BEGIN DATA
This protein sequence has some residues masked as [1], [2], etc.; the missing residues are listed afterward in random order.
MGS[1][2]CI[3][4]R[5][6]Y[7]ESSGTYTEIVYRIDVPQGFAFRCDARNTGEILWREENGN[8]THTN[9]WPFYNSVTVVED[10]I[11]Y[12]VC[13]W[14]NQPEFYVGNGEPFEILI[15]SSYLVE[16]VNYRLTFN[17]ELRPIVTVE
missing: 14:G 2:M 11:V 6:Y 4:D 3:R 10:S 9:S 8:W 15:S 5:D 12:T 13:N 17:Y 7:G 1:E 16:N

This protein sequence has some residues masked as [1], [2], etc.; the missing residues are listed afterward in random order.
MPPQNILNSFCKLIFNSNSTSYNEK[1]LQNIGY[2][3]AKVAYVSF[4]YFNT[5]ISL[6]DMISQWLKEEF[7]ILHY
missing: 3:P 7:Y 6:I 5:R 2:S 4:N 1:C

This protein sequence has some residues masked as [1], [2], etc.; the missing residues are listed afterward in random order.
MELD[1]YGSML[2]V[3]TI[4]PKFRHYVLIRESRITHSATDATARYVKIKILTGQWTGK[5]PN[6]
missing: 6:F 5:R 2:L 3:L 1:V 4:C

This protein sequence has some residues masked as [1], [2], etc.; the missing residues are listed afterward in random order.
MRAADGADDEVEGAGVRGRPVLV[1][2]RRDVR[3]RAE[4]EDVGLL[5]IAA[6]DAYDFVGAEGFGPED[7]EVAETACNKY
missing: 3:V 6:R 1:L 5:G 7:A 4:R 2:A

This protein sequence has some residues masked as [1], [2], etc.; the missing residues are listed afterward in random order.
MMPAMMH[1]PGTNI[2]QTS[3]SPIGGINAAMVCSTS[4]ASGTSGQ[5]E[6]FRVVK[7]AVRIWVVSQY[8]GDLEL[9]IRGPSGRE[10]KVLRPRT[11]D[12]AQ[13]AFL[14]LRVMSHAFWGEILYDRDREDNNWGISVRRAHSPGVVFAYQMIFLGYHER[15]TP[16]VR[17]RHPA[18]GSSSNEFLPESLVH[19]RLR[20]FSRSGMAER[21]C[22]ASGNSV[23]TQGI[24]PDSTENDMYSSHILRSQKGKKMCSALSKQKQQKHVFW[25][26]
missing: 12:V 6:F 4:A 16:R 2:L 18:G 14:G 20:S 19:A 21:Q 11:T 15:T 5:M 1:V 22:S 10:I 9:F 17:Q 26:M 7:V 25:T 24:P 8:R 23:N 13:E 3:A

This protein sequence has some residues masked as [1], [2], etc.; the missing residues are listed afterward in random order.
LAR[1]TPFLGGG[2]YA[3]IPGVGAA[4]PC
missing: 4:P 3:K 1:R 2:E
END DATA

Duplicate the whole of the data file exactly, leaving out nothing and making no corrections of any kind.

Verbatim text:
This protein sequence has some residues masked as [1], [2], etc.; the missing residues are listed afterward in random order.
MGS[1][2]CI[3][4]R[5][6]Y[7]ESSGTYTEIVYRIDVPQGFAFRCDARNTGEILWREENGN[8]THTN[9]WPFYNSVTVVED[10]I[11]Y[12]VC[13]W[14]NQPEFYVGNGEPFEILI[15]SSYLVE[16]VNYRLTFN[17]ELRPIVTVE
missing: 14:G 2:M 11:V 6:Y 4:D 3:R 10:S 9:S 8:W 15:S 5:D 12:T 13:N 17:Y 7:G 1:E 16:N

This protein sequence has some residues masked as [1], [2], etc.; the missing residues are listed afterward in random order.
MPPQNILNSFCKLIFNSNSTSYNEK[1]LQNIGY[2][3]AKVAYVSF[4]YFNT[5]ISL[6]DMISQWLKEEF[7]ILHY
missing: 3:P 7:Y 6:I 5:R 2:S 4:N 1:C

This protein sequence has some residues masked as [1], [2], etc.; the missing residues are listed afterward in random order.
MELD[1]YGSML[2]V[3]TI[4]PKFRHYVLIRESRITHSATDATARYVKIKILTGQWTGK[5]PN[6]
missing: 6:F 5:R 2:L 3:L 1:V 4:C

This protein sequence has some residues masked as [1], [2], etc.; the missing residues are listed afterward in random order.
MRAADGADDEVEGAGVRGRPVLV[1][2]RRDVR[3]RAE[4]EDVGLL[5]IAA[6]DAYDFVGAEGFGPED[7]EVAETACNKY
missing: 3:V 6:R 1:L 5:G 7:A 4:R 2:A

This protein sequence has some residues masked as [1], [2], etc.; the missing residues are listed afterward in random order.
MMPAMMH[1]PGTNI[2]QTS[3]SPIGGINAAMVCSTS[4]ASGTSGQ[5]E[6]FRVVK[7]AVRIWVVSQY[8]GDLEL[9]IRGPSGRE[10]KVLRPRT[11]D[12]AQ[13]AFL[14]LRVMSHAFWGEILYDRDREDNNWGISVRRAHSPGVVFAYQMIFLGYHER[15]TP[16]VR[17]RHPA[18]GSSSNEFLPESLVH[19]RLR[20]FSRSGMAER[21]C[22]ASGNSV[23]TQGI[24]PDSTENDMYSSHILRSQKGKKMCSALSKQKQQKHVFW[25][26]
missing: 12:V 6:F 4:A 16:R 2:L 18:G 14:G 20:S 19:A 21:Q 11:T 15:T 5:M 1:V 22:S 10:I 9:F 17:Q 26:M 7:V 25:T 24:P 8:R 23:N 13:E 3:A

This protein sequence has some residues masked as [1], [2], etc.; the missing residues are listed afterward in random order.
LAR[1]TPFLGGG[2]YA[3]IPGVGAA[4]PC
missing: 4:P 3:K 1:R 2:E